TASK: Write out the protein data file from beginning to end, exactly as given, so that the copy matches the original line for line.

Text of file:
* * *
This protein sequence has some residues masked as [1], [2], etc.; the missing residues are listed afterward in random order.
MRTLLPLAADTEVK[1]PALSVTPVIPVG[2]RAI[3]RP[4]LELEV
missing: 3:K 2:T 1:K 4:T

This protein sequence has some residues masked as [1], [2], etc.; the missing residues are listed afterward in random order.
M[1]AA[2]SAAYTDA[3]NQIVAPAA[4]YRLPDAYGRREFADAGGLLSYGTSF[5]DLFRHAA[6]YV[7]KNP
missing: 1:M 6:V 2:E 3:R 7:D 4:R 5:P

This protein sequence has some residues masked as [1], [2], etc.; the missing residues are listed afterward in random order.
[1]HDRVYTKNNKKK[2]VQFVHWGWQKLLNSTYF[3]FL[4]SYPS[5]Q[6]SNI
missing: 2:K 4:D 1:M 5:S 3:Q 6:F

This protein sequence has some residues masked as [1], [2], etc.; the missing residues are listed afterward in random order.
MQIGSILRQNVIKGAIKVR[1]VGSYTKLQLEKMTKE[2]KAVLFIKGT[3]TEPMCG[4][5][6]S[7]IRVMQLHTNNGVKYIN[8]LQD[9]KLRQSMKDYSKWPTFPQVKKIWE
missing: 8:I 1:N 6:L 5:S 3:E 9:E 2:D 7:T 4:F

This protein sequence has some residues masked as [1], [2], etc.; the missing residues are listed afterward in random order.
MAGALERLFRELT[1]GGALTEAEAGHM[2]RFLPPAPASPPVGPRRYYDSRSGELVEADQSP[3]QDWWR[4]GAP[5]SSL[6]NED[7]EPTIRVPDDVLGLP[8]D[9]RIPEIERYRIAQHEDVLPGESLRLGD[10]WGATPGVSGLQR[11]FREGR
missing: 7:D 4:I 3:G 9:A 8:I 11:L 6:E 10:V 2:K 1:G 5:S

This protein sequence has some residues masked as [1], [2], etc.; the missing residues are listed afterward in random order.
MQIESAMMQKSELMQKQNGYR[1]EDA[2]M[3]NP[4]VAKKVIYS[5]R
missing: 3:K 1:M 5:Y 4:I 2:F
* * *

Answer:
This protein sequence has some residues masked as [1], [2], etc.; the missing residues are listed afterward in random order.
MRTLLPLAADTEVK[1]PALSVTPVIPVG[2]RAI[3]RP[4]LELEV
missing: 3:K 2:T 1:K 4:T

This protein sequence has some residues masked as [1], [2], etc.; the missing residues are listed afterward in random order.
M[1]AA[2]SAAYTDA[3]NQIVAPAA[4]YRLPDAYGRREFADAGGLLSYGTSF[5]DLFRHAA[6]YV[7]KNP
missing: 1:M 6:V 2:E 3:R 7:D 4:R 5:P

This protein sequence has some residues masked as [1], [2], etc.; the missing residues are listed afterward in random order.
[1]HDRVYTKNNKKK[2]VQFVHWGWQKLLNSTYF[3]FL[4]SYPS[5]Q[6]SNI
missing: 2:K 4:D 1:M 5:S 3:Q 6:F

This protein sequence has some residues masked as [1], [2], etc.; the missing residues are listed afterward in random order.
MQIGSILRQNVIKGAIKVR[1]VGSYTKLQLEKMTKE[2]KAVLFIKGT[3]TEPMCG[4][5][6]S[7]IRVMQLHTNNGVKYIN[8]LQD[9]KLRQSMKDYSKWPTFPQVKKIWE
missing: 8:I 1:N 6:L 5:S 3:E 9:E 2:D 7:T 4:F

This protein sequence has some residues masked as [1], [2], etc.; the missing residues are listed afterward in random order.
MAGALERLFRELT[1]GGALTEAEAGHM[2]RFLPPAPASPPVGPRRYYDSRSGELVEADQSP[3]QDWWR[4]GAP[5]SSL[6]NED[7]EPTIRVPDDVLGLP[8]D[9]RIPEIERYRIAQHEDVLPGESLRLGD[10]WGATPGVSGLQR[11]FREGR
missing: 7:D 4:I 3:G 9:A 8:I 11:L 6:E 10:V 2:K 1:G 5:S

This protein sequence has some residues masked as [1], [2], etc.; the missing residues are listed afterward in random order.
MQIESAMMQKSELMQKQNGYR[1]EDA[2]M[3]NP[4]VAKKVIYS[5]R
missing: 3:K 1:M 5:Y 4:I 2:F